Many years ago, there was encryption software called TrueCrypt. Its source code was available, although there were no major claims that anyone had ever audited or contributed to it. Its author was (and remains to this day) anonymous. Still, it was cross-platform, easy to use, and really, really useful.
TrueCrypt allowed you to create an encrypted file "vault," where you could store sensitive information of any kind (text, audio, video, images, PDFs, and so on). Provided you had the correct passphrase, TrueCrypt could decrypt the vault and provide read and write access on any computer running TrueCrypt. It was a useful technique that essentially provided a virtual, portable, fully encrypted drive (except it was a file) where you could safely store your data.
TrueCrypt eventually closed down, but a replacement project called VeraCrypt quickly sprang up to fill the void. VeraCrypt is based on TrueCrypt 7.1a and features many improvements over the original (including significant algorithm changes for standard encrypted volumes and boot volumes). With VeraCrypt 1.12 and later versions, you can use custom iterations for increased encryption security. Better yet, VeraCrypt can load old TrueCrypt volumes, so if you were a TrueCrypt user, it's easy to transfer them over to VeraCrypt.
You can install VeraCrypt on all major platforms by downloading the appropriate installer file from the VeraCrypt download page.
Alternately, you can build it yourself from source code. On Linux, it requires wxGTK3, makeself, and the usual development stack (Binutils, GCC, and so on).
Once you have it installed, launch VeraCrypt from your application menu.
Create a VeraCrypt volume
If you're new to VeraCrypt, you must create a VeraCrypt volume first (otherwise, you have nothing to decrypt). In the VeraCrypt window, click the Create Volume button on the left.
In VeraCrypt's Volume Creator Wizard window that appears, choose whether you want to create an encrypted file container or to encrypt an entire drive. The wizard steps you through creating a vault for your data, so follow along as prompted.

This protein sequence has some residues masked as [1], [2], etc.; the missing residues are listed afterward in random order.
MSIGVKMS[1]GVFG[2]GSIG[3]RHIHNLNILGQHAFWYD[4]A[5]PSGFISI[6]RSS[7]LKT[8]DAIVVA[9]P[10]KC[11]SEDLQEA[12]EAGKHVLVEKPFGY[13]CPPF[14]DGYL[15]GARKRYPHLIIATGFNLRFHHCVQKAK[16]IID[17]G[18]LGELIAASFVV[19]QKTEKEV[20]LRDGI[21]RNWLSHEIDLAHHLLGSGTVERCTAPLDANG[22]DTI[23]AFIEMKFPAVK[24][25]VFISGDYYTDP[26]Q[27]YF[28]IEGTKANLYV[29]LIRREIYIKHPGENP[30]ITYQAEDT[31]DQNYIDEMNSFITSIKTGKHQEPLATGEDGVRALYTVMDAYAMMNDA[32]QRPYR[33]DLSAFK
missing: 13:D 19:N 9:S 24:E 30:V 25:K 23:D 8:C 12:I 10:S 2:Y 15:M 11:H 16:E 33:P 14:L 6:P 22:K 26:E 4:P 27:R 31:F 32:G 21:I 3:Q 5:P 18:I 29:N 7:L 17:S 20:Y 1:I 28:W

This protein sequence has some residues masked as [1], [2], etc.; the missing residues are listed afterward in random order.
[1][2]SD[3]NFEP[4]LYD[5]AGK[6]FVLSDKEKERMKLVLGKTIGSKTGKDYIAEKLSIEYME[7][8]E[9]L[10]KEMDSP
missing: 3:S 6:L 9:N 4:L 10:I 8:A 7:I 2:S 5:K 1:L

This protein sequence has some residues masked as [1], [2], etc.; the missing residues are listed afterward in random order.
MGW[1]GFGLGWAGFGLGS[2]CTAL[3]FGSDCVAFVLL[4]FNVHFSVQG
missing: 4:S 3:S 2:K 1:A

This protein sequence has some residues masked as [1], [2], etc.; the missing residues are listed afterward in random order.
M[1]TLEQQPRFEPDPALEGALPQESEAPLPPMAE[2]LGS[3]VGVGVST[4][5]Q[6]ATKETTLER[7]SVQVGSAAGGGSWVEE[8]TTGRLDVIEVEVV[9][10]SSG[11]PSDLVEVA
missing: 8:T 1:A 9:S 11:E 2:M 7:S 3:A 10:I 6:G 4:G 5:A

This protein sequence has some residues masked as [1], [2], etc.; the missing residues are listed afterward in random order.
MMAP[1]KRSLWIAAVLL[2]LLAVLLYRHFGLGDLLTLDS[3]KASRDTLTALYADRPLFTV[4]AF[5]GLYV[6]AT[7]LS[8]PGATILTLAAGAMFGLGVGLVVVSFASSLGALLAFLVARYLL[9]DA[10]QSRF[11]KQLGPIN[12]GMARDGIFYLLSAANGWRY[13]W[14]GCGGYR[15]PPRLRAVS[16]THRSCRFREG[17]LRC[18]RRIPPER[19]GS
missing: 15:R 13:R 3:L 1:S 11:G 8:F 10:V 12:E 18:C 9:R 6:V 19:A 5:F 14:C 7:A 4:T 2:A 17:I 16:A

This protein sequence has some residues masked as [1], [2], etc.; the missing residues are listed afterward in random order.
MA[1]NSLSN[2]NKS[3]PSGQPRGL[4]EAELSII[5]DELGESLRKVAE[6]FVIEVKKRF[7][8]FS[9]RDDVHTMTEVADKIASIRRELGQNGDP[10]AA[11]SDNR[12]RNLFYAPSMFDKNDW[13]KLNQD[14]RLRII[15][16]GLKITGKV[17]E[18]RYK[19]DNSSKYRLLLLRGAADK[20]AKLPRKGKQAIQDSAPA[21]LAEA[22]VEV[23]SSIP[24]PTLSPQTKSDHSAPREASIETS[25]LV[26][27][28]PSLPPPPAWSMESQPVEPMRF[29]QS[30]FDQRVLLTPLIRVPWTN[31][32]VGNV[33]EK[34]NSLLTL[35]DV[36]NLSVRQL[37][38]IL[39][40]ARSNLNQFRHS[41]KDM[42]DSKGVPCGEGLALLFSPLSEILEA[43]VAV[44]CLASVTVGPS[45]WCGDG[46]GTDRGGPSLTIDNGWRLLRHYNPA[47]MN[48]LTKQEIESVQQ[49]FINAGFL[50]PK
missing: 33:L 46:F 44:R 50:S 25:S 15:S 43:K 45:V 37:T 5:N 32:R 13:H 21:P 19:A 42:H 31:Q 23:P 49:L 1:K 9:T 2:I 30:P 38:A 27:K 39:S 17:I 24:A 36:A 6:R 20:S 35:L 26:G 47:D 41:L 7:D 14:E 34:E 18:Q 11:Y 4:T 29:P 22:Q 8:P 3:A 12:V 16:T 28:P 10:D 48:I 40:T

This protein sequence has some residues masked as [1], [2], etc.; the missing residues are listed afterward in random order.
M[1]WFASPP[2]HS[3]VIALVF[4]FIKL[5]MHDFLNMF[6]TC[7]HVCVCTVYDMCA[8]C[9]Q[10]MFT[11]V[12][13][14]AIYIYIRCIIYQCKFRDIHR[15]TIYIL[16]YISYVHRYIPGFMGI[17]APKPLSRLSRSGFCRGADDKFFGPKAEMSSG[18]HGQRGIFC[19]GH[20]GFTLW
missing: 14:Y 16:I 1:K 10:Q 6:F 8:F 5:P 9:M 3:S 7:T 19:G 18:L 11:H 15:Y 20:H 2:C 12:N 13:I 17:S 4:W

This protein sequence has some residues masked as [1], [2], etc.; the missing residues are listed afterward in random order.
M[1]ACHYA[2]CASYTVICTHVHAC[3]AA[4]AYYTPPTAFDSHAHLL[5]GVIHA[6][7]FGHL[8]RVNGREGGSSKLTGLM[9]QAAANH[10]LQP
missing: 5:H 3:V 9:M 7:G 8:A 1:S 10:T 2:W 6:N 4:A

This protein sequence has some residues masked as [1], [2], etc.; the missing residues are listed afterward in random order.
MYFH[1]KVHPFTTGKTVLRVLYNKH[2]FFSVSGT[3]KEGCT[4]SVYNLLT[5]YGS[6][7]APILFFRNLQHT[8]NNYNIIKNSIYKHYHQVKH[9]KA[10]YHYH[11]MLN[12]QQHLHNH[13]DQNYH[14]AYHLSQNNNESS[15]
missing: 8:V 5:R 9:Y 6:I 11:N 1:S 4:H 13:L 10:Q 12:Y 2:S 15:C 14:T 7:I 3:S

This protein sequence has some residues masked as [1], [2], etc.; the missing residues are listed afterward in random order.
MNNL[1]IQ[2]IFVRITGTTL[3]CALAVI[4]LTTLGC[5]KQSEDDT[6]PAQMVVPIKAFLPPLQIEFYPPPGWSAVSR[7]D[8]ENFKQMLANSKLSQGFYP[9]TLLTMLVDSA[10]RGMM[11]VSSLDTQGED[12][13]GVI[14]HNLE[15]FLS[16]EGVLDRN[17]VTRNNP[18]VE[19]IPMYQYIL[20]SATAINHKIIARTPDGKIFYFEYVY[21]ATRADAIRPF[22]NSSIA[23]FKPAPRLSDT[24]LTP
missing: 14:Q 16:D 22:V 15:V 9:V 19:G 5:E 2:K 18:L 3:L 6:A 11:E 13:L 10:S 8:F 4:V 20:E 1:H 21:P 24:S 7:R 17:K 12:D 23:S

For this article, I created a file container. A VeraCrypt container is a lot like any other file: it exists on a hard drive, external drive, in cloud storage, or anywhere else you can think to store data. Like other files, it can be moved, copied, and deleted. Unlike most other files, it can contain more files, which is why I think of it as a "vault," and VeraCrypt developers refer to it as a "container." Its developers call a VeraCrypt file a "container" because it can contain other data objects; it has nothing to do with the container technology made popular by LXC, Kubernetes, and other modern IT mechanisms.
Choose a filesystem
During the volume-creation process, you're asked to select a filesystem to decide how the files you place inside your vault are stored. The Microsoft FAT format is archaic, non-journaled, and limits both volume and file sizes, but it's the one format all platforms can read from and write to. If you intend your VeraCrypt vault to cross platforms, FAT is your best bet.
Aside from that, NTFS works for Windows and Linux. The open source EXT series works for Linux.
Mount a VeraCrypt volume
Once you've created a VeraCrypt volume, you can mount it from within the VeraCrypt window. To mount an encrypted vault, click the Select File button on the right. Select your encrypted file, choose one of the numbered slots in the upper half of the VeraCrypt window, and then click the Mount button located in the lower-left corner of the VeraCrypt window.
Your mounted volume is available in the list of available volumes in the VeraCrypt window, and you can access that volume through your file manager as if it were an external drive. For instance, on KDE, I open Dolphin, navigate to
/media/veracrypt1, and then I can copy files into my vault.
As long as you have VeraCrypt on a device, you can always access your vault. It's encrypted until you manually mount it in VeraCrypt, where it remains decrypted until you close the volume again.
Close a VeraCrypt volume
To keep your data safe, it's important to close a VeraCrypt volume when you don't need it open. That keeps it safe from prying eyes and crimes of opportunity.
Closing up the VeraCrypt container is about as easy as it is to open one: Select the listed volume in the VeraCrypt window, and click Dismount. You no longer have access to the files inside your vault, and neither does anyone else.
VeraCrypt for easy cross-platform encryption
There are many ways to keep your data secure, and VeraCrypt tries to make it easy for you, regardless of what platform you need to use that data on. If you want to experience easy, open source file encryption, try VeraCrypt.